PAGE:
We disturbed the head gardener, Paul, for a long chat (or a series of questions by my father-in-law). As we left him, I couldn’t help seeing he had plants to sell… and me, not enough cash in my purse. Paul was amazing and was ready to let me take a plant away for what little money I had, but then my mother-in-law offered to pay. That is how I went home with a Phlomis russeliana, an unnamed echinacea and an equally unknown rudbeckia (will have to wait for flowers to guess a bit more). To house them, I had to move plants around again, as usual. A pic of the phlomis, behind the alchemilla.

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And then came the tadpoles.

A little pond project had been in my mind for a few months, but there was nothing planned. I contented myself with bothering people with my desire for a small pond (or rather a big one but as I only own a small garden…). My sister-in-law, in York, has built a small and attractive water feature in her own garden and, though I lack her keen artist’s eye for proportions and beauty, I thought I could try something similar. Later, that was. In a few months. When I’d have time. Until my husband and kids came in one evening through the garden gate… with a box full of tadpoles they had rescued from a pond which was drying out.

The tadpoles in the pond a few weeks before the disaster. Don’t they look like mice ?

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We weren’t the only ones to have noticed how dangerously low the water level had fallen, and on the day my kids collected the tadpoles, many other concerned citizens were manoeuvering big buckets, trying to do their bit – what was left of the pond looked like a simmering soup, with hundreds or thousands of panicked creatures wriggling. By luck, our water butt bought in November and forgotten near the bike box had recently been installed, thus providing some rain water for the bucket in which we housed the tadpoles, for want of anything better. Followed a frantic search on various websites, evenings with the tape measure in different corners of my garden, scratching my head, and boiled spinach scattered on the surface of the water. One preformed pond liner was purchased, followed by a change of heart and a bigger one (pond liner, not heart). Having found a froglet dead in the bucket (and eaten by the others), and another one which had managed to get out climbing on a stick we’d put in the bucket to that effect, we decided to move the tadpoles into the smaller pond liner whilst waiting for the better one to arrive. Alas, as the liner wasn’t held by any soil, one side collapsed under the weight of the water, and the tadpoles had to be rescued again. I spent two days praying the desired liner would be delivered quickly.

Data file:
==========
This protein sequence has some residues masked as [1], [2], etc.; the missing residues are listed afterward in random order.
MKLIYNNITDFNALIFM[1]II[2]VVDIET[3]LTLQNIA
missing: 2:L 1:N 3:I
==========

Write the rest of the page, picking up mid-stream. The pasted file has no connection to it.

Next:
It came. We dug, even the neighbour who wanted a bit of fun. To make space, a nice choisiya and a dwarf cypress were sacrificed (the choisiya was rehoused in a pot, but I am not sure it will make it, so hard was the pruning). I’ll spare you the details, but suffice to say that, next time, I will buy a simple butyl liner and dig the shape I want. The tadpoles moved in and looked happy. I threw some ivy leaves in to provide a bit of shelter, whilst waiting for the delivery of aquatic plants (again, I ordered too many, considering the size of our pond, but what can I do…).

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Meanwhile, I surrounded the pond with plants from elsewhere in the garden, then added astilbe Ellie and a little maple (the good old Acer palmatum dissectum Garnet).

I am aware the purple dianthus, the shasta daisy and the dark-leaved geranium placed at the front mightn’t belong there or together, but I struggle with any bare bit of good soil and am happy trying. As for the very aesthetic stuff on top of the pond in the last picture, it will stay until the aquatic plants can provide cover – we have quite a lot of birds and notably blackbirds in the garden, and I hear they are partial to a bit of amphibian food (I don’t blame them, I am French after all, but hey, I am providing bird food).

So, I know the bits of concrete are not ideal (not to mention the fact that in the second picture, they look a lot like bad teeth), but I could say they were very locally sourced as they came out during the digging process. Ideally, it would be more natural to let the grass come to the edge of the pond, but again, I have no turf available, and I need my bit of planting. The water level should be higher, and I am hoping for some rain which the weather forecast keeps denying us in East Kent. All I want now is some happy frogs. 🙂